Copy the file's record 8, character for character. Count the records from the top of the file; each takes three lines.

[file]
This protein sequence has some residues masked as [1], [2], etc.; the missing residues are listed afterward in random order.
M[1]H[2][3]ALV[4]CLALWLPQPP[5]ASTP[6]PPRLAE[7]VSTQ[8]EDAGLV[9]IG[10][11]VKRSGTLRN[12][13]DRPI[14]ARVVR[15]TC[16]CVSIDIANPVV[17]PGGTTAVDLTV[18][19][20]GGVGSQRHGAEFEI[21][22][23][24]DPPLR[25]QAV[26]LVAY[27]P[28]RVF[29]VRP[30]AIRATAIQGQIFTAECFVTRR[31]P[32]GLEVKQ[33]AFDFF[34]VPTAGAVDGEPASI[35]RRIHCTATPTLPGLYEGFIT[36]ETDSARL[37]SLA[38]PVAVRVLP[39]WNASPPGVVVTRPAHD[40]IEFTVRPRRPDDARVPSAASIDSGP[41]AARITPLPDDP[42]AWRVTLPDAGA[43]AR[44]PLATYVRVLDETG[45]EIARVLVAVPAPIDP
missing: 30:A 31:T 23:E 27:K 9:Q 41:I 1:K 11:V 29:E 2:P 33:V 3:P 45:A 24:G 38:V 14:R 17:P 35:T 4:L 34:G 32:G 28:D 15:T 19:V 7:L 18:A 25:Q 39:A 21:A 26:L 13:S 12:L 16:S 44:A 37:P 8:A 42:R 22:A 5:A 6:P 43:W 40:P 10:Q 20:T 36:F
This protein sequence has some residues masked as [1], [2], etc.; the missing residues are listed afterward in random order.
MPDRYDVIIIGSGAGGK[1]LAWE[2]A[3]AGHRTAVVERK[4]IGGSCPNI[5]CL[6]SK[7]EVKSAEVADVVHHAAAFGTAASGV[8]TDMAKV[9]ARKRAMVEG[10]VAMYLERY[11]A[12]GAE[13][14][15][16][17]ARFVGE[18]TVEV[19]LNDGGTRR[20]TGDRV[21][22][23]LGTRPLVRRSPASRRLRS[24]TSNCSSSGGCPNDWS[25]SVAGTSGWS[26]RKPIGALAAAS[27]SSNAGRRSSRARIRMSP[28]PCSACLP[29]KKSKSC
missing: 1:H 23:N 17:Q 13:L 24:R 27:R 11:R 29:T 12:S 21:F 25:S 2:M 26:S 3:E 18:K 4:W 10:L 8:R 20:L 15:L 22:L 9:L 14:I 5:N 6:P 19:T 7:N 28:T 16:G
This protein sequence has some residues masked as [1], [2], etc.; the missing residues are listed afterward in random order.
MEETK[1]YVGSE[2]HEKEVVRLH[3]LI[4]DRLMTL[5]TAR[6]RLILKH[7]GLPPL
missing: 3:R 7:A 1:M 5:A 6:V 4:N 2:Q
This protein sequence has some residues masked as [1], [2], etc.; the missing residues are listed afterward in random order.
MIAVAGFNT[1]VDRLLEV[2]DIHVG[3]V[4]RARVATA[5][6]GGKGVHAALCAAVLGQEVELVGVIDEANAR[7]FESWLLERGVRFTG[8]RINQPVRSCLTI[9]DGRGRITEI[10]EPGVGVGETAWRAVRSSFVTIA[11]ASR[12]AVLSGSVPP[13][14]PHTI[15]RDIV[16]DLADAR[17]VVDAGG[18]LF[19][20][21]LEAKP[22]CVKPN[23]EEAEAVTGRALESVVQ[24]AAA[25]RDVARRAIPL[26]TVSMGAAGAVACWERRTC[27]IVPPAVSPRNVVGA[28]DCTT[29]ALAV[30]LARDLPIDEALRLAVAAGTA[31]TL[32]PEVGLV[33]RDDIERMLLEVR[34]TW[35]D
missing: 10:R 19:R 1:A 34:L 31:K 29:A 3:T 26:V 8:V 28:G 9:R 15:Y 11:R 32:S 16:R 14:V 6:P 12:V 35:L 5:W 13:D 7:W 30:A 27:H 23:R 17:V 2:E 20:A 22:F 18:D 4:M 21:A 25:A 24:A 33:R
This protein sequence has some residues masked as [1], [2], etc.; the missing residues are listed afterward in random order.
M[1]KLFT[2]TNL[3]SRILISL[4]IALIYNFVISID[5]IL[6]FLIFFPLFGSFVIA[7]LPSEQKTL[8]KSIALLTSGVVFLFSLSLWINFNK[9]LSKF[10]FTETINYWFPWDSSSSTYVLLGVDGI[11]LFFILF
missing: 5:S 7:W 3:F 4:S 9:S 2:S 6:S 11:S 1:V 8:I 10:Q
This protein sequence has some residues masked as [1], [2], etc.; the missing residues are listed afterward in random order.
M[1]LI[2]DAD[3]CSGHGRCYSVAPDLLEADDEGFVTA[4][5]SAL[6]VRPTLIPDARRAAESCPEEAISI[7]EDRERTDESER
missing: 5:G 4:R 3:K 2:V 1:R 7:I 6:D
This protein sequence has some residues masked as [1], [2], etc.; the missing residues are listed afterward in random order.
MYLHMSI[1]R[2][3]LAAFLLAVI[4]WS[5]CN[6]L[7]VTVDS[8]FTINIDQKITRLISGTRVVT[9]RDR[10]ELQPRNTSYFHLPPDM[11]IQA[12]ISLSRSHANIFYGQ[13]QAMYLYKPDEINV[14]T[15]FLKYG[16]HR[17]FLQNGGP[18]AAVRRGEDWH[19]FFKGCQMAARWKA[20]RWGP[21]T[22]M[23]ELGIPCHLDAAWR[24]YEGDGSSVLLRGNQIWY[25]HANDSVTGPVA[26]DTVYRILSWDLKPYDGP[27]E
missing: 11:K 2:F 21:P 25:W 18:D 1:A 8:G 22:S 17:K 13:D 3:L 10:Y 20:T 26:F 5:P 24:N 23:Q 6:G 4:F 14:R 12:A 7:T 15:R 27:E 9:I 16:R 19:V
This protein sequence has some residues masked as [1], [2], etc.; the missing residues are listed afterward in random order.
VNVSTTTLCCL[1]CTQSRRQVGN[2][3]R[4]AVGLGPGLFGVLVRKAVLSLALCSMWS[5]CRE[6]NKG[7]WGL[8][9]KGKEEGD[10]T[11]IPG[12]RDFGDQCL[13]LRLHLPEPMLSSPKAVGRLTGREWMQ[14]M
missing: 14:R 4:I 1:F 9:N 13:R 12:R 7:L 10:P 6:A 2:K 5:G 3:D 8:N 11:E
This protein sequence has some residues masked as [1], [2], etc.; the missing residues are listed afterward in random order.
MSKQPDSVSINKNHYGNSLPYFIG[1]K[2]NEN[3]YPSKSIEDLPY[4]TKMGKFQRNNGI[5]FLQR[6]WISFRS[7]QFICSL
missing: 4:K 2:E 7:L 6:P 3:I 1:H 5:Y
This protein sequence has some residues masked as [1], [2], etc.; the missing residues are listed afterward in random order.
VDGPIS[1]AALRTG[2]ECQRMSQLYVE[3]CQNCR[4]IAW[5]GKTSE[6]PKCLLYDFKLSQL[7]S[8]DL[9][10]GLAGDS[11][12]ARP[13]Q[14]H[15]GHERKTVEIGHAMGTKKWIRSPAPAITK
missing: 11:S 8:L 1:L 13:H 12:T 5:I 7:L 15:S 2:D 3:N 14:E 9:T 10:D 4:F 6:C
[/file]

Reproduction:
This protein sequence has some residues masked as [1], [2], etc.; the missing residues are listed afterward in random order.
VNVSTTTLCCL[1]CTQSRRQVGN[2][3]R[4]AVGLGPGLFGVLVRKAVLSLALCSMWS[5]CRE[6]NKG[7]WGL[8][9]KGKEEGD[10]T[11]IPG[12]RDFGDQCL[13]LRLHLPEPMLSSPKAVGRLTGREWMQ[14]M
missing: 14:R 4:I 1:F 9:N 13:R 12:R 7:L 10:P 6:A 2:K 5:G 3:D 8:N 11:E